IACC Newsletter Interview with Minister Jorge Hage Sobrinho 09/21/11
Interview with the Head of the office of the Comptroller General in Brazil
IACC Newsletter interview – Minister Jorge Hage – head of the Office of the Comptroller General of Brazil – 2011
This month we spoke to Minister Jorge Hage Sobrinho, the Head of the Office of the Comptroller General of Brazil about the Open Government Partnership (OGP) that has been launched this month. The OGP is a multilateral initiative that aims to secure concrete commitments from governments to promote transparency, empower citizens, fight corruption, and harness new technologies to strengthen governance. In the spirit of multi-stakeholder collaboration, OGP is overseen by a steering committee of governments and civil society organizations. In its inaugural year the OGP is co-chaired by minister Hage and United States Under Secretary of State for Democracy and Global Affairs Maria Otero.
In respect to the Open Government Partnership (OGP) which your government is co-chairing, where do you think Brazil is setting an example?
We have been working hard in Brazil to increase the transparency of public information and stimulate civic engagement.
In November 2004 the Brazilian Office of the Comptroller General created the Transparency Portal of the Federal Public Administration (http://www.transparencia.gov.br ) to provide free access to the federal budget data.
The Portal can be accessed by anyone without the need of a username or password. It is developed using user-friendly language, in less technical terms than those used in the accounting system.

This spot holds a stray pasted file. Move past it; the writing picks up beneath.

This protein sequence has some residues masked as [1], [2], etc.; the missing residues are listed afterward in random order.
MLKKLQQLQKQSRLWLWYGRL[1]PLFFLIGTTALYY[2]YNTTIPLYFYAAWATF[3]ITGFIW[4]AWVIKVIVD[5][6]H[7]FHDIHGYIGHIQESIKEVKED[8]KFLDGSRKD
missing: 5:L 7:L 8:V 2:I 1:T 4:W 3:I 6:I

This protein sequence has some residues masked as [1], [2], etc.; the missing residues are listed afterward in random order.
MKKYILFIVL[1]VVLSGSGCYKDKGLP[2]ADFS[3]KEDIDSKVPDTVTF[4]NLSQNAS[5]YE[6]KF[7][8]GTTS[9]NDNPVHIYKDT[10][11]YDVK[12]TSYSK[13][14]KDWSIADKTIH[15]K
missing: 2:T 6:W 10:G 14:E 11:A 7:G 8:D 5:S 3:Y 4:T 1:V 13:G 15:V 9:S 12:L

The goal is to facilitate citizen oversight of the federal budget and it is worth noting that the use of the Transparency Portal by citizens, as a source of reliable information on the federal budget execution, has continuously increased.
The Portal is also constantly improved to better service Brazilian citizens. A great example of how we are constantly working to improve the Portal relies on the fact that since May 2010 data on budget execution and revenue collection of the central government is updated on a daily basis. In other words: every transaction completed every day is published and available for consultation on every following morning on the Portal.
I believe that is very unique and unprecedented, as very few other governments are able to publish their budget’s execution on a daily basis.
In your opinion, what’s the biggest corruption challenge in Brazil, and how do you think this challenge can be overcome?
We still have some challenges ahead of us in the fight against corruption. Some of our major challenges are: 1) the slowness of the judicial process and the continuing perception of impunity; 2) private financing of electoral campaigns and political parties; and 3) the resistance of the business community to the idea that corporate integrity can be good business.
Most of these challenges cannot be tackled by the government alone. It is critical to involve all interested actors, every stakeholder in the efforts to address such issues. Therefore, it is of paramount importance that we include and engage every actor in the debate, that we create opportunities to raise awareness on these issues and for all stakeholders to contribute to the debate and to the crafting of solutions.
The stakeholders in question include the Congress, the Judiciary Branch and the business community.
How do you see the OGP country action plans supporting an effective implementation of the UN Convention against Corruption (UNCAC)?
UNCAC, going beyond previous Conventions against Corruption, devotes an entire chapter to the prevention of corruption, holding obligations on issues like public procurement (establishment of transparent systems of procurement), management of public finances, transparency in the public administration, enhancing integrity and accountability in the private sector and participation of society in the prevention of and fight against corruption, just to name a few of them.